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Fly world set abuzz by proposal to rename Drosophila

Matthew Chatfield

It might have been a while ago but if you ever studied biology at any kind of advanced level the name Drosophila will have special resonance for you. It is one of the very select group of organisms whose scientific name has made the unlikely transition to natural language. Whilst you could, in theory, call it a fruit-fly, its ubiquity in genetics laboratories and literature means that you’d be in a minority if you did. Since 1910 when it was first used for studying the then-neonate subject, the fruit-fly Drosophila melanogaster has been called simply Drosophila, with no need for elaboration.

Drosophila © Max xx

For some time now the staid world of taxonomy has been pondering a proposal that might have an impact on the celebrity status of this little fly: Drosophila may soon no longer be Drosophila. In a case which has already been compared to the controversy over the reclassification of the former planet Pluto, it now looks as though a new name for Drosophila is inevitable. It’s an esoteric debate, but it kinda makes sense when you take the time to look at it. The problem is that the genus Drosophila has clearly got a lot of flies in it which are not very closely related to each other – in fact, some of the flies called Drosophila are more closely related to flies with different names than to others in their own genus. Check out this informative graphic from biologist Michael Bok:

Fruit Fly supertree. Adapted from Van der Linde and Houle, 2008

Fruit Fly supertree. Adapted from Van der Linde and Houle, 2008

The black lines show how these groups of flies are related. You’ll notice that the Drosophila genus is actually made up of several groups of flies which are not necessarily very closely related. The red arrow shows where the famous D. melanogaster currently sits; and the yellow arrow shows where the type species D. funebris is: clearly not in the same place. So if the genus is simplified to take account of the actual relationships between the species – as now seems likely – D. melanogaster can’t keep its name, as the original Drosophila moniker will stay with D. funebris where it started off. A group of taxonomists was so concerned about the likelihood of this happening that they petitioned the International Commission on Zoological Nomenclature to recategorise D. melanogaster as the type species, so that it could keep its name and all the other, lesser-known flies would have to change. The decision to reject this petition was recently announced, after two years of debate. This opens the way for a reorganisation of the Drosophila genus along the lines suggested before, and at the moment, D. melanogaster is probably on its way to becoming Sophophora melanogaster. So maybe students will have to revise their textbooks, scientists will have to relabel their experiments, research papers will become outdated… or maybe it won’t really matter that much. After all, the whole purpose of taxonomy and the scientific name system is to have a name which actually means something specific, to use that word in an unusually apposite place. If the meaning changes, it’s normal for the name to change – and it’s hardly unknown across biology for this to occur. The ICZN decision is the most rational one possible, and anyway, even if we do continue to refer to Drosophila I have a suspicion that nobody will be in th least bit confused – who is going to mistake it for that well known and popular fly-about-town, D. funebris?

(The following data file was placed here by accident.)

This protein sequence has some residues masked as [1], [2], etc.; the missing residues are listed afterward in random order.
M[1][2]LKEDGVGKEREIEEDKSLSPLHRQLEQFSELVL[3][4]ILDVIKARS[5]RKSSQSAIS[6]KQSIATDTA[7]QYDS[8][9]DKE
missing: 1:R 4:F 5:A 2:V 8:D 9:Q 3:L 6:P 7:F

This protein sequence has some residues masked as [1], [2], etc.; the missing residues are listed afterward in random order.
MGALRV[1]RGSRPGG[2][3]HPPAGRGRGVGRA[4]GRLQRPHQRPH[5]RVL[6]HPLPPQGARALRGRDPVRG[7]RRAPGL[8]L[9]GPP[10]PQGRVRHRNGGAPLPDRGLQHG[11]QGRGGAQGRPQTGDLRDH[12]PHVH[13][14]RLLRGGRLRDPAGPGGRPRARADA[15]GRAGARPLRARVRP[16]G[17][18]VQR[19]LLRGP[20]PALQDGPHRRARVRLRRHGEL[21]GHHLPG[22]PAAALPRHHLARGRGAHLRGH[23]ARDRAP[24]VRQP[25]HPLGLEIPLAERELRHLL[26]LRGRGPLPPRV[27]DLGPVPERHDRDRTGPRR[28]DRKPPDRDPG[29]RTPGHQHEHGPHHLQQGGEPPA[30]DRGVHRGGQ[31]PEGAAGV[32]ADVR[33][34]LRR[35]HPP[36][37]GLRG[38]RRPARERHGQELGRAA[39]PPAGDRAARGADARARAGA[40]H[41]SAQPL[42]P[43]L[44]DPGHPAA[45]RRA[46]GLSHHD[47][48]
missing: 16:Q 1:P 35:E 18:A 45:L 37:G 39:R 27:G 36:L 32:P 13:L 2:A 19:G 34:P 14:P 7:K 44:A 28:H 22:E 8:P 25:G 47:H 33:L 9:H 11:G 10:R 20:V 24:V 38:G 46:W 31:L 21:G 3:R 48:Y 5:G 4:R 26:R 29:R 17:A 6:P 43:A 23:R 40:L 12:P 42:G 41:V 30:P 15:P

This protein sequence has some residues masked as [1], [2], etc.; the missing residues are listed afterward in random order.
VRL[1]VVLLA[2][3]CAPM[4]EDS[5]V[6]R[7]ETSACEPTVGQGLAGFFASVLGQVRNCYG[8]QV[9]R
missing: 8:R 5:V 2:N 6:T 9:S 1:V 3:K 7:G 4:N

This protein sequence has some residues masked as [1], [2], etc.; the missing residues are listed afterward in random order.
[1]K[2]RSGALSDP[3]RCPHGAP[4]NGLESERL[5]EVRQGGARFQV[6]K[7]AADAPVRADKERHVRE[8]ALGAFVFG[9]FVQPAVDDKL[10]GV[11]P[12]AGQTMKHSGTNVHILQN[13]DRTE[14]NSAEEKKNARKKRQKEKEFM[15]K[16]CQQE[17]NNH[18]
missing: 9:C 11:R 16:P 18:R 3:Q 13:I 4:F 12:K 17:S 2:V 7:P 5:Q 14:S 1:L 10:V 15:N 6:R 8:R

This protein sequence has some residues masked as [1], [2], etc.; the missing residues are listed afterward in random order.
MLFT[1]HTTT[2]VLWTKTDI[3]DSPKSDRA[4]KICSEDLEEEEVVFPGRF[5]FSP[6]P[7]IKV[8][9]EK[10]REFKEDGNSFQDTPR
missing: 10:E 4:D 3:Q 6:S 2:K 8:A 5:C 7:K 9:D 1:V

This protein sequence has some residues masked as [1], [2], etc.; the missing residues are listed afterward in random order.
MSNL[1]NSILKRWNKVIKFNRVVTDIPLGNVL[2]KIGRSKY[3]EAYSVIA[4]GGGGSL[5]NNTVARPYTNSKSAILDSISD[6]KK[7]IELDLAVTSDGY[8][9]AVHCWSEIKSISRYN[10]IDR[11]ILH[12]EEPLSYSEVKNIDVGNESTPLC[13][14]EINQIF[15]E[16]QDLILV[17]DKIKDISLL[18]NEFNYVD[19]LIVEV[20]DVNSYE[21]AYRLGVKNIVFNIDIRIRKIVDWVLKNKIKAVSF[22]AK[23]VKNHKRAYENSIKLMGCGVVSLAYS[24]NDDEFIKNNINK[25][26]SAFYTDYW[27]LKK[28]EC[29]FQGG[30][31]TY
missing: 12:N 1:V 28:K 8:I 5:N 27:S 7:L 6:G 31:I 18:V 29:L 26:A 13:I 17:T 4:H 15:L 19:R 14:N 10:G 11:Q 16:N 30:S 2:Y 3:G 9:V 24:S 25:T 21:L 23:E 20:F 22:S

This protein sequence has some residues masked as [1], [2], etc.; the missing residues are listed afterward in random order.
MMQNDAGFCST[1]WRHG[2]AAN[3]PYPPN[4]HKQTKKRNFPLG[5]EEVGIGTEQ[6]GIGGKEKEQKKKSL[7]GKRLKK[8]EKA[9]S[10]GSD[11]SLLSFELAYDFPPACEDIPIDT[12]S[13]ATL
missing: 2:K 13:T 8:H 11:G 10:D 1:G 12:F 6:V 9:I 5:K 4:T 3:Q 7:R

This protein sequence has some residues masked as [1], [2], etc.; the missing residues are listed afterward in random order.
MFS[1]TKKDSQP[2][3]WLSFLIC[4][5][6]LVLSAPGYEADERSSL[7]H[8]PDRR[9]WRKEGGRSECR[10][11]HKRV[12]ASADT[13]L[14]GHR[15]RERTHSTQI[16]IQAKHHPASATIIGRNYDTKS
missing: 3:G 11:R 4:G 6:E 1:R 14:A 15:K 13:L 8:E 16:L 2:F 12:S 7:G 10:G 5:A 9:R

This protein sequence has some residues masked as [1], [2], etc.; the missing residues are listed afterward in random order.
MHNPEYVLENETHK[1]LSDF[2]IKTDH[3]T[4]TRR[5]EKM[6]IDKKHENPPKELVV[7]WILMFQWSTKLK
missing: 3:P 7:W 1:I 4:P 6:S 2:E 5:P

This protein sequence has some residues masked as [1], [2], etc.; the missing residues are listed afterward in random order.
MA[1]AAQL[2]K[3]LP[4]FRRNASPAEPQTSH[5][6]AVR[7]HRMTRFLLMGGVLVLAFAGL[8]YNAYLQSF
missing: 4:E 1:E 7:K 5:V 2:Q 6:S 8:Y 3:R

Matthew Chatfield

Uncooperative crusty. Unofficial Isle of Wight cultural ambassador. Conservation, countryside and the environment, with extra stuff about spiders.

3 thoughts on “Fly world set abuzz by proposal to rename Drosophila

  • I thought Sophophora was the name of a shrub with tangly twigs and really small leaves. Can’t have two things with the same name.

    The Ranger responds: actually, you can have one part of a binomial name duplicated, and this is very common at species level (how many N. vulgaris are there?) and not at all unknown at genus level, usually when one is a plant and other isn’t. Although it’s not good practice.

    Early in 2002, the first duplicate complete species name was recorded in the Taxonomy database. Agathis montana is both a wasp and a conifer. In this case, we should use the full species names (with authorities) to provide unambiguous scientific names. (The conifer is listed as Agathis montana de Laub; the wasp, Agathis montana Shest).

    Anyway, can’t find any reference to your bush – care to elucidate?

  • Although if we don’t classify them, we have no way of knowing whether or not they’re going extinct…

  • Good point about changes in taxonomic names, however, another reason we have these monikers is so all call a particular species the same thing.

    A rare and endangered species botanist once commented to me “There are thousands of species going extinct in the world and it hardly seems appropriate that some people spend all their time renaming things. I could think of a more useful expenditure of their time.”

    Makes sense on some level, doesn’t it?


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